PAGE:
Create the mongodb data file directory in the desired location and then
start the :program:`mongod` server:
.. code-block:: sh
mkdir /mnt/db
./mongod --fork --logpath ~/mongod.log --dbpath /mnt/db/
Operating System
````````````````
Occasionally, due to the shared and virtualized nature of EC2, an
instance can experience intermittent I/O problems and low responsiveness
compared to other similar instances. Terminating the instance and
bringing up a new one can in some cases result in better performance.
Some people have reported problems with ubuntu 10.04 on ec2.
Please read
`Ubuntu issue 614853 <https://bugs.launchpad.net/ubuntu/+source/linux-ec2/+bug/614853>`_
and
`Linux Kernel issue 16991 <https://bugzilla.kernel.org/show_bug.cgi?id=16991>`_ for further
information.
Networking
~~~~~~~~~~
Port Management
```````````````
By default the database will now be listening on port 27017. The web
administrative UI will be on port 28017.
Keepalive
`````````
Change the default TCP keepalive time to 300 seconds. See our
:manual:`troubleshooting </faq/diagnostics>` page for details.
Secure Instances
~~~~~~~~~~~~~~~~~~
Restrict access to your instances by using the Security Groups feature
within AWS. A Security Group is a set of firewall rules for incoming
packets that can apply to TCP, UDP or ICMP.
A common approach is to create a MongoDB security group that contains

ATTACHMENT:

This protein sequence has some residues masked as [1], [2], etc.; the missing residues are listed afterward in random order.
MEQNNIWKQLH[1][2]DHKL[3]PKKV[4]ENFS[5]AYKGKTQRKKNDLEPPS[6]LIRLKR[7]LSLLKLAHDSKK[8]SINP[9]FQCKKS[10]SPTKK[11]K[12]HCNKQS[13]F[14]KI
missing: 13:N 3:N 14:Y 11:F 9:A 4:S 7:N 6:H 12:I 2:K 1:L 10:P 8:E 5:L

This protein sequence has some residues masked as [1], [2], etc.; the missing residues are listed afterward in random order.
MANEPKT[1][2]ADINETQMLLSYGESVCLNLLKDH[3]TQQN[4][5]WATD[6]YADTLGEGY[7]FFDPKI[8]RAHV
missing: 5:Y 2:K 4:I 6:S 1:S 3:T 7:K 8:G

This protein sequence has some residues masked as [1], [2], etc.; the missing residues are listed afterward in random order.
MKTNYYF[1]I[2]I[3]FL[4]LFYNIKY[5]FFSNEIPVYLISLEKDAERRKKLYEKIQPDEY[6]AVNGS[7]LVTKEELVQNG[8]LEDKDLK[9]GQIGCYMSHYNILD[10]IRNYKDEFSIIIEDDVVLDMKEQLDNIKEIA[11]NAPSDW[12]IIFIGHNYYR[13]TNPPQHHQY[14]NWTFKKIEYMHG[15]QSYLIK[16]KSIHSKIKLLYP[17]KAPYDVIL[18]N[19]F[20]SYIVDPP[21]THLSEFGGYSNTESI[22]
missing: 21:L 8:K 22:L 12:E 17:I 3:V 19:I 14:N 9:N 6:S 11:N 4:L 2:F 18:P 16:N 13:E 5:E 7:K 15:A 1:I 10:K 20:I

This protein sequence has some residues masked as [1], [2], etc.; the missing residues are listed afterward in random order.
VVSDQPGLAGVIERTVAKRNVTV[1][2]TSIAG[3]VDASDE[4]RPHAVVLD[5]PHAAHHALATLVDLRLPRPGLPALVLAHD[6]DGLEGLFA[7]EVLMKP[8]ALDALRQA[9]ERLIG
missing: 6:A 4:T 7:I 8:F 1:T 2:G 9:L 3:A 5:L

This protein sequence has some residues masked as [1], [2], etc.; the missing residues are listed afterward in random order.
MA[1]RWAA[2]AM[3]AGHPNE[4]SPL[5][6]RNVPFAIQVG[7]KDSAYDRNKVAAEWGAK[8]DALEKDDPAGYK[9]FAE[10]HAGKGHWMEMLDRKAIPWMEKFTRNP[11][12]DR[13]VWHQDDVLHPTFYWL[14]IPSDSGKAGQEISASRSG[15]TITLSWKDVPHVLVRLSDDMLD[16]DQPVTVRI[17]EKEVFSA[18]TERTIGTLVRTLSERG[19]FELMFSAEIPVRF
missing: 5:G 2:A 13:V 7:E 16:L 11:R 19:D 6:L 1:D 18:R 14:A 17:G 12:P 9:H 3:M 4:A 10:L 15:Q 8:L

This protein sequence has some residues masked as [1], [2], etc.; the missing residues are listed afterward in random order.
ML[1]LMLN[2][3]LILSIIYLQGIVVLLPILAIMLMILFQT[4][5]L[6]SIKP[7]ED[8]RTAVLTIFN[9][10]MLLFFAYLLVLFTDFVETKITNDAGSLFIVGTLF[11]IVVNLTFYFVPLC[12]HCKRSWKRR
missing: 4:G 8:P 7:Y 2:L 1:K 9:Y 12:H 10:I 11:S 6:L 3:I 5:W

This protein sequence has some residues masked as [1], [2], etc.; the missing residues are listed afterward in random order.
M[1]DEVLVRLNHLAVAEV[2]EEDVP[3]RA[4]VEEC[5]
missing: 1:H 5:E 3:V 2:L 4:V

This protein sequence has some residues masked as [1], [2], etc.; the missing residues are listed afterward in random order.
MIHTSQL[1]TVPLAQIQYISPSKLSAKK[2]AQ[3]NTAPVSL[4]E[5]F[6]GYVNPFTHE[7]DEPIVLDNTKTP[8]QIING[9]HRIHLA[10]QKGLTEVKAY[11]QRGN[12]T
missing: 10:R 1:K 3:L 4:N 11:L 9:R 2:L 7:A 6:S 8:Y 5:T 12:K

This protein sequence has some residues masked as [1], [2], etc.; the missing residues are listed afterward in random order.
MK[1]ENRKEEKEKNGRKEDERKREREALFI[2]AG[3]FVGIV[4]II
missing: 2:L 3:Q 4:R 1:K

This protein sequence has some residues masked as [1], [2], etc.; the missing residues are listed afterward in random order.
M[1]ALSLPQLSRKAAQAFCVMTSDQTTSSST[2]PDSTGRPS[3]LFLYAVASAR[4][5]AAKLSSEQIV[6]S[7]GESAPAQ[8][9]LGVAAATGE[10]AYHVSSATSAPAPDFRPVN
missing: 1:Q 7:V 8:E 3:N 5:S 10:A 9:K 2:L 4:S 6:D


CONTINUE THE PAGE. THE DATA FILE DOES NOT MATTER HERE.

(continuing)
the nodes of your cluster (replica set members or sharded cluster
members), followed by the creation of a separate security group for your
app servers or clients.
Create a rule in your MongoDB security group with the "source" field set
to the Security Group name containing your app servers and the port set
to 27017 (or whatever port you use for your MongoDB). This will ensure
that only your app servers have permission to connect to your MongoDB
instances.
Remember that Security Groups only control ingress traffic.
Communication Across Regions
~~~~~~~~~~~~~~~~~~~~~~~~~~~~
Every EC2 instance will have a private IP address that can be used to
communicate within the EC2 network. It is also possible to assign a
public "elastic" IP to communicate with the servers from another
network. If using different EC2 regions, servers can only communicate
via public IPs.
To set up a cluster of servers that spans multiple regions, it is
recommended to name the server hostname to the "public dns name"
provided by EC2. This will ensure that servers from a different network
use the public IP, while the local servers use the private IP, thereby
saving costs. This is required since EC2 security groups are local to a
region.
To control communications between instances in different regions (for
example, if you have two members of a replica set in one region and a
third member in another), it is possible to use a built-in firewall
(such as IPtables on Linux) to restrict allowed traffic to certain
(elastic) IP addresses or ports.
For example one solution is following, on each server:
* set the hostname of the server
.. code-block:: sh
sudo hostname server1
* install "bind", it will serve as local resolver
* add a zone for your domain, say "myorg.com", and add the CNAMEs for all your servers
.. code-block:: sh
server1 IN CNAME ec2-50-19-237-42.compute-1.amazonaws.com.
server2 IN CNAME ec2-50-18-157-87.us-west-1.compute.amazonaws.com.
* restart bind and modify /etc/resolv.conf to use the local bind
.. code-block:: sh
search myorg.conf
nameserver 127.0.0.1
Then:
* verify that you can properly resolve server1, server2, ... using a
tool like dig.
* when running mongod, :method:`db.serverStatus()` should show the
correct hostname, e.g. "server1:27017".
* you can then set up replica sets or shards using the simple
hostname. For example connect to server1 and run
:samp:`rs.initiate()`, then :samp:`rs.add('server2:27017')`.